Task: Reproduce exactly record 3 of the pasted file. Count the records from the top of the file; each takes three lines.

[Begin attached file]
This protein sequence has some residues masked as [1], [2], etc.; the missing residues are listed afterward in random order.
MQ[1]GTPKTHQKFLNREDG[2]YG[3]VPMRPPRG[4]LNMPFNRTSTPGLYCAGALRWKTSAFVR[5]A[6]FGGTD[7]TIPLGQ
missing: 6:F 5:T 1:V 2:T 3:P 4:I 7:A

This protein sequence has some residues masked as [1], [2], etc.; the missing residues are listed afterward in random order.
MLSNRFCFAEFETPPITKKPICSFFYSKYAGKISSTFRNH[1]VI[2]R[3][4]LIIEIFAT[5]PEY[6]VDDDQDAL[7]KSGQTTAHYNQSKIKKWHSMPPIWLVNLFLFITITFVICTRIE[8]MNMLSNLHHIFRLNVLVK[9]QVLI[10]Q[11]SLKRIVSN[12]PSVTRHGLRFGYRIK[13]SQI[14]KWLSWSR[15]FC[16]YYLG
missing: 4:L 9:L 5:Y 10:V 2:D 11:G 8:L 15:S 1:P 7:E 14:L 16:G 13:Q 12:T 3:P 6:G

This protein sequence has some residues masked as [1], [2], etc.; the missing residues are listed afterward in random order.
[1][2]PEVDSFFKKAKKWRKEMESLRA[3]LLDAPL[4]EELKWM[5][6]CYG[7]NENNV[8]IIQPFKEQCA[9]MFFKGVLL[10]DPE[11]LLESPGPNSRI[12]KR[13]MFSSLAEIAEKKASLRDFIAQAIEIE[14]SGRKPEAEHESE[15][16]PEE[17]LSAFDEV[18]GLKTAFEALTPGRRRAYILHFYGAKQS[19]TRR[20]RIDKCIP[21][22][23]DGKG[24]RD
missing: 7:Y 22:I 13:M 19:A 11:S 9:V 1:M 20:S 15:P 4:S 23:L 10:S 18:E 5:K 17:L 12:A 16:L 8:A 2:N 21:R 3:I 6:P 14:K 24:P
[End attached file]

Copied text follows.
This protein sequence has some residues masked as [1], [2], etc.; the missing residues are listed afterward in random order.
[1][2]PEVDSFFKKAKKWRKEMESLRA[3]LLDAPL[4]EELKWM[5][6]CYG[7]NENNV[8]IIQPFKEQCA[9]MFFKGVLL[10]DPE[11]LLESPGPNSRI[12]KR[13]MFSSLAEIAEKKASLRDFIAQAIEIE[14]SGRKPEAEHESE[15][16]PEE[17]LSAFDEV[18]GLKTAFEALTPGRRRAYILHFYGAKQS[19]TRR[20]RIDKCIP[21][22][23]DGKG[24]RD
missing: 7:Y 22:I 13:M 19:A 11:S 9:V 1:M 20:S 15:P 4:S 23:L 10:S 18:E 5:K 17:L 12:A 16:L 8:A 2:N 21:R 3:I 6:P 14:K 24:P